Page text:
Editor’s note: LAS often showcases highlight tapes of HS kids who have some talent and we try to promote players in areas where the game is still growing or in its infancy. We cover the big guys and the establishment as well, but we focus on growth and new areas. There are enough people doing the status quo! For this post, we’ve got an interview with a HS player with interesting roots and a bright future. Let’s check it out!
We’re talking with international HS talent, Tod Phataraprasit. We caught up with Tod to learn more about him, to hear more about the pressures of playing for his school, and also playing for his country. The Thai senior is an attackman for Suffield Academy, a prep school in Suffield, Connecticut. Although not traditionally known as a big lacrosse feeder school, Suffield has previously won it’s league championship, and sent a handful of it’s alums to the Division I and Division 3 (For example: Jake Deane who led UMass to the NCAA finals).
Tod is originally from Thailand, and currently a member of Thailand National lacrosse team. Tod assisted Team Thailand to its initial 10-8 victory over the Hong Kong national team in their debut game last July. Tod started playing lacrosse at Eaglebrook, a small middle school in Deerfield, Massachusetts (some of it’s alum includes Peter Striebel (Princeton ’07) younger brother of MLL player, and U.S. national team player Matt Striebel). Tod then carried his love for the game of lacrosse to Suffield Academy, following the footpath of fellow alums, and national team teammates such as Payu Nerngchamnong (A), and Peem Chatikawanij (G).
“When I first met Tod, I didn’t know much about him. He was a really quiet, and modest guy trying out for the team.” said the President of Thailand Lacrosse Association, Payu Nerngchamnong. “We weren’t sure how he would fair compare to the other 4 attackmen on the team, since alot of them had significantly more playing experience than Tod. However, he continued to improve, and shined during our practices. As Tod gained his confidence, so did his game on the field. He became a valuable asset to our team during the game against Hong Kong, as his determination and fitness was put to the test during the 80 minutes of lacrosse. Tod is not a flashy type of attackman, but he is consistent, and very disciplined to the task at hand. You won’t see him making any mental errors, like throwing a bad pass or giving up a turn over. If he doesn’t have the opportunity to go to the goal, he will certainly create one for his teammate. Tod will be a great attackman, and a strong asset to our team comes Denver 2014,” Nerngchamnong continued.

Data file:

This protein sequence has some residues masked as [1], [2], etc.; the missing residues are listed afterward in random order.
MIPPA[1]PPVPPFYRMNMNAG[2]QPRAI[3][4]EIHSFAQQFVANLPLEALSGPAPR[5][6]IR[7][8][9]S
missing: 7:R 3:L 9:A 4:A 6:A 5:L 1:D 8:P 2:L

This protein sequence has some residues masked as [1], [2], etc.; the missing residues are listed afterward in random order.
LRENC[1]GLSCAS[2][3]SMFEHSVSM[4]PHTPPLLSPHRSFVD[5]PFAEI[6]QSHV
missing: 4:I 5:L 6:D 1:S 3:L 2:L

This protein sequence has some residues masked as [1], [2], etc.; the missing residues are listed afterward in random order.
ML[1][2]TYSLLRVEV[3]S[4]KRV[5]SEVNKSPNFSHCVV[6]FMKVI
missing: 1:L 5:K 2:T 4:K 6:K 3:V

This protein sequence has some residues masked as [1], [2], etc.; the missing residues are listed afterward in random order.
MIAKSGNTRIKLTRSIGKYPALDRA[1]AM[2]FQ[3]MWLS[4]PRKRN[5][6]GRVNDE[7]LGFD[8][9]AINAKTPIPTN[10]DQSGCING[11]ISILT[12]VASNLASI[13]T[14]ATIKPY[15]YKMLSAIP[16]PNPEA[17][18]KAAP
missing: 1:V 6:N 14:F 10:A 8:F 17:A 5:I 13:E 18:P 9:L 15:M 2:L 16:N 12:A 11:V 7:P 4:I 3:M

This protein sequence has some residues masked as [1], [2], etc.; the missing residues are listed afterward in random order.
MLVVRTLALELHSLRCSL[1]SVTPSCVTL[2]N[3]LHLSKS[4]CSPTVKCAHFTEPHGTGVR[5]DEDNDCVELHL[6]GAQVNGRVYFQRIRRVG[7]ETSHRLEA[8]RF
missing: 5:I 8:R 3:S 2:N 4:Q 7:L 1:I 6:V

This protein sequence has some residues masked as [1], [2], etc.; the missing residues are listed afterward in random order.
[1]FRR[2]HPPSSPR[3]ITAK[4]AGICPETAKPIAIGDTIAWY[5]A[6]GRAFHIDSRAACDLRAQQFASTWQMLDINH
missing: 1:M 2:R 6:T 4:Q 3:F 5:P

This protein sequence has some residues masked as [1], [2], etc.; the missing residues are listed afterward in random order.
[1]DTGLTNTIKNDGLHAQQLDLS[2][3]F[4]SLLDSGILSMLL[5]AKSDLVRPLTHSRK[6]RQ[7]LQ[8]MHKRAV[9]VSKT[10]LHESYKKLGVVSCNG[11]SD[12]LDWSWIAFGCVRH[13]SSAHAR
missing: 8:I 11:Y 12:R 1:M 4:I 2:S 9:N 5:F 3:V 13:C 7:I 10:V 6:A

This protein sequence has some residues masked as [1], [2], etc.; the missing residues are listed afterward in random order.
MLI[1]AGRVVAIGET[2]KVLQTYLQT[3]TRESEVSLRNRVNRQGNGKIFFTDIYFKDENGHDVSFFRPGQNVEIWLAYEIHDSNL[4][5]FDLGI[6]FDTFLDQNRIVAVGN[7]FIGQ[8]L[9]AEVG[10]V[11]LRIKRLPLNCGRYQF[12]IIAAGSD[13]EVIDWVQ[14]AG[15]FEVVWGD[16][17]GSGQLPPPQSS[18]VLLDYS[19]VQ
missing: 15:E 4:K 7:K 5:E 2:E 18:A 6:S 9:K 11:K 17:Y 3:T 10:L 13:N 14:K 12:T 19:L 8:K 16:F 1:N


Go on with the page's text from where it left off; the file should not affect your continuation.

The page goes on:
We also asked David Pillsbury, the head coach of Suffield Varsity Lacrosse team, about Tod. David had this to say about the young attackman: “Each year Tod has grown as a player, but more so this year. Playing for his national team instilled a great sense of pride and confidence in him.” Coach Pillsbury added, “Though we have not started our lacrosse season at Suffield, I was able to see a more confident athlete on the soccer field this fall. I look forward to coaching Tod in the spring and can’t wait to see some tricks and skills he picked up from playing at such a high level this summer. “
Where do you want to go to college, and why? What do you plan to major in?